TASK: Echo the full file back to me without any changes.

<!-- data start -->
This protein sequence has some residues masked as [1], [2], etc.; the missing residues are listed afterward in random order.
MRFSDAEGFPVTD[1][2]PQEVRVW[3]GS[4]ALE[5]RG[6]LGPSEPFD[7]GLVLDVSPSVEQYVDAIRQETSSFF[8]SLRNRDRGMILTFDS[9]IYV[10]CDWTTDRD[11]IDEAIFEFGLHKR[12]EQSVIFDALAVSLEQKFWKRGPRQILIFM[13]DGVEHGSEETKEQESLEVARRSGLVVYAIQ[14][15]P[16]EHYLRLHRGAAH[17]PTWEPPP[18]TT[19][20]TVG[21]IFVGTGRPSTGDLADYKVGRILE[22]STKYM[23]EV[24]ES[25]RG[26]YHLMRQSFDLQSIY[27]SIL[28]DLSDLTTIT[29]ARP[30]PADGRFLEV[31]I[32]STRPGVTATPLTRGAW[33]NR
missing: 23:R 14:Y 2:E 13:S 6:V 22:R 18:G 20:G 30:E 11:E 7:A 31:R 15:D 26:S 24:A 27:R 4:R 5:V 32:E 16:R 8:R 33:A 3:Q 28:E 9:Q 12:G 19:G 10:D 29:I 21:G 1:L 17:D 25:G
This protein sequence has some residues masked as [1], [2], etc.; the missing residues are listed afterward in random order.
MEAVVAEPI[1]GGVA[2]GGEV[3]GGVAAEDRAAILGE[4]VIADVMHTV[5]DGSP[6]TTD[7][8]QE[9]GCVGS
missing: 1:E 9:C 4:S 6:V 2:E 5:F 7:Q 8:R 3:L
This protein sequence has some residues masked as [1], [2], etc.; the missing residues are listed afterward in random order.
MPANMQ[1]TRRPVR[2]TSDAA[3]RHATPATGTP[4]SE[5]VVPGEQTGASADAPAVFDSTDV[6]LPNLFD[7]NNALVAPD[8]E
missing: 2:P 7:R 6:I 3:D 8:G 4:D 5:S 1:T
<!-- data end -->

This protein sequence has some residues masked as [1], [2], etc.; the missing residues are listed afterward in random order.
MRFSDAEGFPVTD[1][2]PQEVRVW[3]GS[4]ALE[5]RG[6]LGPSEPFD[7]GLVLDVSPSVEQYVDAIRQETSSFF[8]SLRNRDRGMILTFDS[9]IYV[10]CDWTTDRD[11]IDEAIFEFGLHKR[12]EQSVIFDALAVSLEQKFWKRGPRQILIFM[13]DGVEHGSEETKEQESLEVARRSGLVVYAIQ[14][15]P[16]EHYLRLHRGAAH[17]PTWEPPP[18]TT[19][20]TVG[21]IFVGTGRPSTGDLADYKVGRILE[22]STKYM[23]EV[24]ES[25]RG[26]YHLMRQSFDLQSIY[27]SIL[28]DLSDLTTIT[29]ARP[30]PADGRFLEV[31]I[32]STRPGVTATPLTRGAW[33]NR
missing: 23:R 14:Y 2:E 13:S 6:V 22:R 18:G 20:G 30:E 11:E 7:A 31:R 15:D 26:S 24:A 27:R 4:R 5:V 32:E 16:R 8:R 33:A 3:Q 28:E 9:Q 12:G 19:G 10:D 29:I 21:G 1:L 17:D 25:G
This protein sequence has some residues masked as [1], [2], etc.; the missing residues are listed afterward in random order.
MEAVVAEPI[1]GGVA[2]GGEV[3]GGVAAEDRAAILGE[4]VIADVMHTV[5]DGSP[6]TTD[7][8]QE[9]GCVGS
missing: 1:E 9:C 4:S 6:V 2:E 5:F 7:Q 8:R 3:L
This protein sequence has some residues masked as [1], [2], etc.; the missing residues are listed afterward in random order.
MPANMQ[1]TRRPVR[2]TSDAA[3]RHATPATGTP[4]SE[5]VVPGEQTGASADAPAVFDSTDV[6]LPNLFD[7]NNALVAPD[8]E
missing: 2:P 7:R 6:I 3:D 8:G 4:D 5:S 1:T